Wednesday, December 16, 2015

Outside-the-box


It’s really hard to develop an intimate relationship with someone after they’re gone.  And as a birthmother, even one with a strong sense of self-esteem, I can’t help but question my “right” to want this relationship.  I have to pointedly talk myself through, again and again, the entire decision making process. 

I have to do this all the time, lately it's been almost daily.

And it’s tiring, by the way.


 













Since he turned 18, and we were first reunited, I’ve tried to glean a sense of who my son is.  Early on social media was the main source of information, and since his death I’ve been fortunate to have access to his family and friends too.

Here’s what I’ve come away with: 

the image of a young man with a tendency to think-outside-the-box; 
not just an ability to do so, 
but an inclination to do so. 

The ability to think outside the box is prized and encouraged, while those who prefer to live life outside it can be viewed in less favorable light.  I imagine, as a result, that some people were not so sure he had it all together or perhaps thought that he was a bit “out there.”  But I also believe he had to have some of the BEST friends a person could ever ask for.  Friends who embraced his individuality and who encouraged his imagination, and even friends who took up residence outside the box with him from time to time.

There’s power in owning ones’ uniqueness, and I think it takes most of us a long time to figure that out (yep, still working on it over here), but I think he “got it” early.  I think he figured out that there’s a lot more space to move and “be” outside the box than in it, and he made the conscious decision to go there.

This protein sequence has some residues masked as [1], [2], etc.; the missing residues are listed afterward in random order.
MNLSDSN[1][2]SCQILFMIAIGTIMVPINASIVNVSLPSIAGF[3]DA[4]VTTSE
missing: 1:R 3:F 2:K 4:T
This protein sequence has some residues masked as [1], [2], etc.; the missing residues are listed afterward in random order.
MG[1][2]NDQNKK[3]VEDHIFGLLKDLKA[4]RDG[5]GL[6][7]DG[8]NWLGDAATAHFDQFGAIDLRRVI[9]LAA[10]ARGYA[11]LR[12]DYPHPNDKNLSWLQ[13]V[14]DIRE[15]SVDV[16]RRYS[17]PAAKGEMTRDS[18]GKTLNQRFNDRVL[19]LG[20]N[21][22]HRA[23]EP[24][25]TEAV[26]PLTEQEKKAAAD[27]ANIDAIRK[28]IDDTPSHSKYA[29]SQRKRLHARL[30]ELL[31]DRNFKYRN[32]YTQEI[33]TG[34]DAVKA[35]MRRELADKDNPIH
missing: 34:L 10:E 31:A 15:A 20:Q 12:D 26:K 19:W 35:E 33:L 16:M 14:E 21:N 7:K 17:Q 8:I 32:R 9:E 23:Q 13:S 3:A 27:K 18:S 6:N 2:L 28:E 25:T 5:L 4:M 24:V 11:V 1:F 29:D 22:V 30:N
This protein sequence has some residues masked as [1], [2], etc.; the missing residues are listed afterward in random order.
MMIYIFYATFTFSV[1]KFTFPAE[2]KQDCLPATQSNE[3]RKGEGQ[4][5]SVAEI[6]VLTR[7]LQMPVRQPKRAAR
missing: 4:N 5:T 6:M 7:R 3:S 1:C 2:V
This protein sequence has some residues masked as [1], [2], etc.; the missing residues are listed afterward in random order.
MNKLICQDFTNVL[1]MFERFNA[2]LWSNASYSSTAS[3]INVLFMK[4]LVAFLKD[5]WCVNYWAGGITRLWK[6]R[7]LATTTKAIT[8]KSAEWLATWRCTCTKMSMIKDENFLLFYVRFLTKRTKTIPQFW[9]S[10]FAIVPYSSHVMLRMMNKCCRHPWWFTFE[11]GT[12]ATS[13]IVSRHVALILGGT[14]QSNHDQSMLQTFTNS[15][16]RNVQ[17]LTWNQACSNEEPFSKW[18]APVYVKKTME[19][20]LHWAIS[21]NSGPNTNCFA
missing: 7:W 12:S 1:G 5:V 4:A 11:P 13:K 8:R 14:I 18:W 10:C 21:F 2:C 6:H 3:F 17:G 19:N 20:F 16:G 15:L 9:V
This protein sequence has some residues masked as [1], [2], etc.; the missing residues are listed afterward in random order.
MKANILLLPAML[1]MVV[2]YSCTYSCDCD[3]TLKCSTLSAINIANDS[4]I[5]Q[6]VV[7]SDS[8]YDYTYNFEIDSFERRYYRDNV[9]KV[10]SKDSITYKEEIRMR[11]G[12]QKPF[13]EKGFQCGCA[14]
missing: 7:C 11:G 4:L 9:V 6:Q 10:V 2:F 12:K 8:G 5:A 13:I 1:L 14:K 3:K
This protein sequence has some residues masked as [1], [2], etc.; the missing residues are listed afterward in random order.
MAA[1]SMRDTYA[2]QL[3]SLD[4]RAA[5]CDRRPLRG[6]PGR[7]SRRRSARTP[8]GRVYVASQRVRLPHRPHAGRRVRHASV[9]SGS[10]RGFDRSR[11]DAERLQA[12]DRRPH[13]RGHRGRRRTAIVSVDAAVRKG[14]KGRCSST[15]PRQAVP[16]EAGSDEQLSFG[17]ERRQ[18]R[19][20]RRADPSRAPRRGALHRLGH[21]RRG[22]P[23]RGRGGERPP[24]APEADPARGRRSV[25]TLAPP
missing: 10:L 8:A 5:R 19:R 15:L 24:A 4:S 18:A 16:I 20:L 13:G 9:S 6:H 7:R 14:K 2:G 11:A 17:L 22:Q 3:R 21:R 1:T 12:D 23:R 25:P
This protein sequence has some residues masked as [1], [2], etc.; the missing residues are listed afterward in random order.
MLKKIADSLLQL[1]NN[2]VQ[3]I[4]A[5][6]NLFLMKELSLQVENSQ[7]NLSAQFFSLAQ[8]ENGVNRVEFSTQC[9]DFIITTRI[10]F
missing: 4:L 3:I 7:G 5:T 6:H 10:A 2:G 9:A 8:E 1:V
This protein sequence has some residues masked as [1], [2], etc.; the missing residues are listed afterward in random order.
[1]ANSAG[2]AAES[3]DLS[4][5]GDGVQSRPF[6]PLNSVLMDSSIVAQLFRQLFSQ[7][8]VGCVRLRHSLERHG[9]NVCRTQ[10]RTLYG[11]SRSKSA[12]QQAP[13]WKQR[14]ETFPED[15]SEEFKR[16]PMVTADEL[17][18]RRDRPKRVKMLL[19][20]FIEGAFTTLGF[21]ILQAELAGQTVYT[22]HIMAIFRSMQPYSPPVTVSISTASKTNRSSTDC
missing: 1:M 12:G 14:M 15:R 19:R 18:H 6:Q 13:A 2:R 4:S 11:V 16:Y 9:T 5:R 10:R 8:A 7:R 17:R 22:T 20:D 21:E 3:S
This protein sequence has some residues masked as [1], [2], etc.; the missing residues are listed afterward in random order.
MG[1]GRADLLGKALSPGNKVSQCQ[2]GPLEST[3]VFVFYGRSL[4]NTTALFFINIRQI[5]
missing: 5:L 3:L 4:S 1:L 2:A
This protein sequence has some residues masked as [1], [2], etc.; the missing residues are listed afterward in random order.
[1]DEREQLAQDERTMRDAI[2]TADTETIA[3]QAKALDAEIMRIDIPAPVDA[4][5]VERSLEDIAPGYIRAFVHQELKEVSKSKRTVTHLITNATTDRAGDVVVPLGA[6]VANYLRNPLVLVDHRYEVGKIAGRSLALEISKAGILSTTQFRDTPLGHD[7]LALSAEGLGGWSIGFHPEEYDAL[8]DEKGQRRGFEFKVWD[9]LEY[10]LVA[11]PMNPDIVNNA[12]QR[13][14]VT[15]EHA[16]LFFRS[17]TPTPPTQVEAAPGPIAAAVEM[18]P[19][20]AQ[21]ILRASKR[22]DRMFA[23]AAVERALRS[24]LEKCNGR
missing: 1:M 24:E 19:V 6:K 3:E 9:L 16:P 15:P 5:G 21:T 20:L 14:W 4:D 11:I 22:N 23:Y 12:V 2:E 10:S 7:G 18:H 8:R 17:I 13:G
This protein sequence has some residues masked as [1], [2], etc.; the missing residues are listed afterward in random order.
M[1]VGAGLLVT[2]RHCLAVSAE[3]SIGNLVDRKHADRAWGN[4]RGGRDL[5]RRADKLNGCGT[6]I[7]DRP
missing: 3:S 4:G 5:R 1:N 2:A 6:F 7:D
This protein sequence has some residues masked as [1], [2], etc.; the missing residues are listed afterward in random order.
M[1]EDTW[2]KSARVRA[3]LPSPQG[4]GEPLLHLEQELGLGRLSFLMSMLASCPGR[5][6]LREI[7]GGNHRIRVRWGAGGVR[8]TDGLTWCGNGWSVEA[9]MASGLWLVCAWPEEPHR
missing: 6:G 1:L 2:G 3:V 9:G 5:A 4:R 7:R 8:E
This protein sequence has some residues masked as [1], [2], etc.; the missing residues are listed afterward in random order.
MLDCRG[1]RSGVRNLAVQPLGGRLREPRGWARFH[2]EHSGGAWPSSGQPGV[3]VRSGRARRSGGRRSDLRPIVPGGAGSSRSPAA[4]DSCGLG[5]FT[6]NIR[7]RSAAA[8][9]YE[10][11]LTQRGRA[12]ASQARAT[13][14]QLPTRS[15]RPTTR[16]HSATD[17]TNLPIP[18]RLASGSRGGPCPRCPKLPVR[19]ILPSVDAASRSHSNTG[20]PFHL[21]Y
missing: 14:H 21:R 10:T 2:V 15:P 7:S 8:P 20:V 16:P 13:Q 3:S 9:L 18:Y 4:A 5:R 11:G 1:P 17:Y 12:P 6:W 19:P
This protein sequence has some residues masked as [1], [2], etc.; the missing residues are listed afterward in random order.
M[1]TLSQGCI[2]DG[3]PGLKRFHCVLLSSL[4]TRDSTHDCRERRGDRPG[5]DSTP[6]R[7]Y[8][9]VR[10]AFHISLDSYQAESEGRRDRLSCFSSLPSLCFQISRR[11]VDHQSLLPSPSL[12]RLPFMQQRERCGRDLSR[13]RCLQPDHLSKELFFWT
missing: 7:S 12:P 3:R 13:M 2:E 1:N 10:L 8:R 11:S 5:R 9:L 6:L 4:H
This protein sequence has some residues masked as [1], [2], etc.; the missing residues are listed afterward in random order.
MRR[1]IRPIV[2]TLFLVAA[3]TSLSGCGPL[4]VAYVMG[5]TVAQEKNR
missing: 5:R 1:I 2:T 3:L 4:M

Is this who he was?  How his mind worked?  I don’t know.  I may be just making things up.  Again, it’s really hard develop a relationship with someone once they’re gone.  But this image I’m developing of him, in my head, is beautiful.  And in my head, I can embrace him and hold him, and if he did indeed live and think outside the box, then I can believe he would embrace me back, without hesitation and without judgments.
 

Thursday, April 23, 2015

Default Setting


The busy season is upon me, with spring and change in the air.  I seem to be spending almost as much time trying to pull my thoughts together as I am getting any work done, but at the end of the day I can see progress – thanks to well thought out to-do lists.
 
I’ve been incorporating meditation into my daily life, with over a solid month of 10 minutes or more per day.  I like it, and I like that I’m doing it.  Is it making a difference?  I don’t know, but I feel a bit less anxious, or more precisely, more at ease.   

But tonight, my mind and emotions are in a bit of a flux, and I’m feeling discontented.

There is such an ebb and flow to how I feel and think about my son, waves of intensity.  Some days I find myself walking by his picture and lightly touching the image, so grateful for the connections we had.  Other days I sit and doubt… everything.  The moments of gratefulness I embrace as much as I can, and the others, well, sometimes I give them airtime.  I’m trying to learn to hear the chorus of critics in my head without necessarily listening to them; learning to acknowledge the fears without letting them take control. 


When it comes to my son I never knew how to tell people that I wanted to talk about him.  That even though it usually made me cry I still wanted to and to find ways to acknowledge his existence.  Now, as I continue to learn how to share him, and I tell people I want to be open about him, I find myself resorting back to my old default when they do bring him up: clamming up and shutting down – it’s so frustrating!  I don’t want to do that anymore.